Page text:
In presenting their findings, the authors reveal a terrifying truth about the American education system: Three-quarters of high school students “rarely or never” receive extracurricular lessons in the music or the arts. And that’s depriving kids of way more than just knowing an instrument. School systems that don’t dedicate adequate time and resources to musical training are robbing their kids of so much. Prior research proves that learning music can help children develop spatiotemporal faculties, which then aid their ability to solve complex math. It can also help children improve their reading comprehension and verbal abilities, especially for those who speak English as a second language.In these ways music can be a powerful tool in helping to close the achievement gaps that have plagued American schools for so long. It’s even been shown that children who receive musical training in school also tend to be more civically engaged and maintain higher grade-point averages than children who don’t.

In short, musical education can address many of the systemic problems in American education. Hudziak’s research is an important addition to the field because it shows that music helps us become better people, too. One thing is clear: Learning music is one of the best things a person can do. Who knows — running scales may have changed your life. And it could change the lives of future generations too.

 

RESEARCH SHOWS PIANO LESSONS PERMANENTLY ALTERS BRAIN
by Agnes Chan, Chinese University in Hong Kong / Frances Rauscher, University of Wisconsin

Piano StudyStudies by the University of California, Irvine drew similar conclusions. https://elitemusic.ca/research-shows-piano-lessons-alter-brain-function/ A true pianist’s brain is different from that of anyone else. The brain of a pianist differ from other musicians such as drummers or guitarists . . . . Pianists transform their brains into organs that increase the mind’s efficiency in numerous ways. Dr. Ana Pinho has studied the brains of jazz pianists, and found that parts of the brain’s frontal lobe have extremely efficient connections in these artists compared to non-musicians. This integration of massive amounts of information used to make decisions takes place in the frontal lobe. Other responses triggered by the brain such as social behavior, spontaneity, language, problem solving are affected as well.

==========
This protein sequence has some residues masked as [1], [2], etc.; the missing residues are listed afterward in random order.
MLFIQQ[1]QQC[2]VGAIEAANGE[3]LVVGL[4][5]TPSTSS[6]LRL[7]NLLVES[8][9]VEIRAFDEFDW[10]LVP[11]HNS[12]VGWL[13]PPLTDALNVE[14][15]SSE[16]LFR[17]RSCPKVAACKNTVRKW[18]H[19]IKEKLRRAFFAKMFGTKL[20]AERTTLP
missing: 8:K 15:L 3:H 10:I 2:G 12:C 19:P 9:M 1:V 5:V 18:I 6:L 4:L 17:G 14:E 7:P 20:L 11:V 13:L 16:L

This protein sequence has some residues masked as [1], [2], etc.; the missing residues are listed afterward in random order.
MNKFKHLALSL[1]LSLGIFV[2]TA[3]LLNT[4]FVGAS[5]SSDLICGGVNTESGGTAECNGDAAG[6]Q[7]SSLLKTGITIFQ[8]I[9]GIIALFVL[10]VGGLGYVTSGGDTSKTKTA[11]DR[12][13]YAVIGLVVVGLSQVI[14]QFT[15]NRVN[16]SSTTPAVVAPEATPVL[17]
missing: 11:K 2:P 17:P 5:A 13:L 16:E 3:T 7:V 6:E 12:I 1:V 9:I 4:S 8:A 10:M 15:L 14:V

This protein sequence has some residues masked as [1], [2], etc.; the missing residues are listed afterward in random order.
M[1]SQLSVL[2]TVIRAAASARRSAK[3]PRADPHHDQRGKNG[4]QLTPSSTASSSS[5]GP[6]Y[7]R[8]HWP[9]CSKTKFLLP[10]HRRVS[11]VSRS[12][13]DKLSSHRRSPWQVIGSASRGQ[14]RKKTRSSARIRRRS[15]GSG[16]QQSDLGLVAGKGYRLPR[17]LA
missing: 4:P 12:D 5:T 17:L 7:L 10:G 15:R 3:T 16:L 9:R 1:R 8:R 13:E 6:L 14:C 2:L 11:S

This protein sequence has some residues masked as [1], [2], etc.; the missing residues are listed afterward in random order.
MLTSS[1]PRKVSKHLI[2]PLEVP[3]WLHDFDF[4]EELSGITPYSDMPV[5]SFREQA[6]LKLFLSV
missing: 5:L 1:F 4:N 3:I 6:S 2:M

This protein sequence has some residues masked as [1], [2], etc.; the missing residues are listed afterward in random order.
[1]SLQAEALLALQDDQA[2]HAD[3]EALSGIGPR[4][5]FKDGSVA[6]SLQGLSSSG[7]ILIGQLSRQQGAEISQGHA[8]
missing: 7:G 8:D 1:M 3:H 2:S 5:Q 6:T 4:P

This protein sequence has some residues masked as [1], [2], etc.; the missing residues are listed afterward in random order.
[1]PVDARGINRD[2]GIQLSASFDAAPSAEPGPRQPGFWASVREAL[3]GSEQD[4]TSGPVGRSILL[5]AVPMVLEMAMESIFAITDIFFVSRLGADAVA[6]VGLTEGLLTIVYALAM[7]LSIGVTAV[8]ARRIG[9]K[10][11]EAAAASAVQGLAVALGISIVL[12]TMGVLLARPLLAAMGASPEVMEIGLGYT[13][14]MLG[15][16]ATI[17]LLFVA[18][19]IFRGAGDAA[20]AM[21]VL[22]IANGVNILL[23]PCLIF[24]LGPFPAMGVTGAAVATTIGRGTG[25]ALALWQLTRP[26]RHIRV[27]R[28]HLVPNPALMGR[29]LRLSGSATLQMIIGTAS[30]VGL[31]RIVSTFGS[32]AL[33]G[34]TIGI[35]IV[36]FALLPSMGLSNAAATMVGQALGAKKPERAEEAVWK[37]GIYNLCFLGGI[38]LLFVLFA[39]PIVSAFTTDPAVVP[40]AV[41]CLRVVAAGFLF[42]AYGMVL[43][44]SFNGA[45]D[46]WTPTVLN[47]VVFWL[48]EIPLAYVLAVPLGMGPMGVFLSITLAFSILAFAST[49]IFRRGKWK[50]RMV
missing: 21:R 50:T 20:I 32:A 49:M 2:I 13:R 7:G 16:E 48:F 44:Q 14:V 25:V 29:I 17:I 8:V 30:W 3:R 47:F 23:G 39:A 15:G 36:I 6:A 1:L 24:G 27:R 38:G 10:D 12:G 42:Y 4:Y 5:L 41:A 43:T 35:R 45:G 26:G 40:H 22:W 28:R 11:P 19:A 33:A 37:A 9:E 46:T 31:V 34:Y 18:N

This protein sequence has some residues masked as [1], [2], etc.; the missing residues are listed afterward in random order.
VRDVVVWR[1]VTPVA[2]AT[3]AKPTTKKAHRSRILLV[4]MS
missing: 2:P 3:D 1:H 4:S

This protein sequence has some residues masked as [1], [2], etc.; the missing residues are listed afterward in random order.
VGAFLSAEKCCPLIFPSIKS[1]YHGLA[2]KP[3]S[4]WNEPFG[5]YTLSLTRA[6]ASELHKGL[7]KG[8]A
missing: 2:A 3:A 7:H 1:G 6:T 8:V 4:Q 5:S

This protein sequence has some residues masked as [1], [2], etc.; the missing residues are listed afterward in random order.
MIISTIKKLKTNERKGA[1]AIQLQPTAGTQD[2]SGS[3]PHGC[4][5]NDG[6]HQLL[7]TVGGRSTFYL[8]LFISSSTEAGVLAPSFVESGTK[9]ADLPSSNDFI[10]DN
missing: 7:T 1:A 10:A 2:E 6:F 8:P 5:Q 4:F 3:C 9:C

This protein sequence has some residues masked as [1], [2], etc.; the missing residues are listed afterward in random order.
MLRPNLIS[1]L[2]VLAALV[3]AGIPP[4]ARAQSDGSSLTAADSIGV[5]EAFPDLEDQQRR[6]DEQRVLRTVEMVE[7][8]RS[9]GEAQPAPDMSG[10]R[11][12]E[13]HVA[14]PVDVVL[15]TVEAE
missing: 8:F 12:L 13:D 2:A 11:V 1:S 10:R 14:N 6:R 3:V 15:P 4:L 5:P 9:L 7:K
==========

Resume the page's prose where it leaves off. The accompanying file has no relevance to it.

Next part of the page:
MUSICIANS REALLY DO THINK OUTSIDE THE BOX
Researchers at Vanderbilt University have discovered that musicians are innately proficient in a creative technique they call “divergent thinking, which is the ability to come up with new solutions to open-ended, multifaceted problems.” Their work suggests that because playing music enhances communication between parts of the brain, musicians literally think about complex problems differently, and come up with more creative solutions

 

PIANO PLAYERS ARE MASTER MULTI-TASKERS

Benefits of lessonsLearning to play piano means teaching your brain how to work on overdrive. Think about all the individual tasks your brain has to perform simultaneously: keeping time, following pitch, forming chords, maintaining posture and controlling your breath, all while your right and left hands are operating independently from each other while ranging over 88 identical little black and white buttons. Also, you might be operating the pedals and reading and interpreting sheet music too. Every time you sit down to play piano, you’re giving your brain a monster workout, exercising your logical, creative, visual, auditory, emotional, and motor functions.The mental demands of piano are so significant that players’ brains are structured differently than other people’s. Breakthroughs in brain imaging have shown that playing piano strengthens the bridge between the right and left hemispheres of the brain, and makes the connections in the frontal lobe much more efficient. That means pianists may have a serious leg up in terms of “problem solving, language, spontaneity, decision making and social behavior.”

 

YOUR AGING BRAIN WILL BE IN BETTER SHAPE IF YOU’VE TAKEN MUSIC LESSONS
By Diane Cole

National Geographic  January 3, 2014 https://news.nationalgeographic.com/…/140103-music-lessons-brain-aging-cognitive

Music lessons in childhood result large amounts of additional nerve growth which acts as an added defense against memory loss, cognitive decline, and diminished ability to distinguish consonants and spoken words.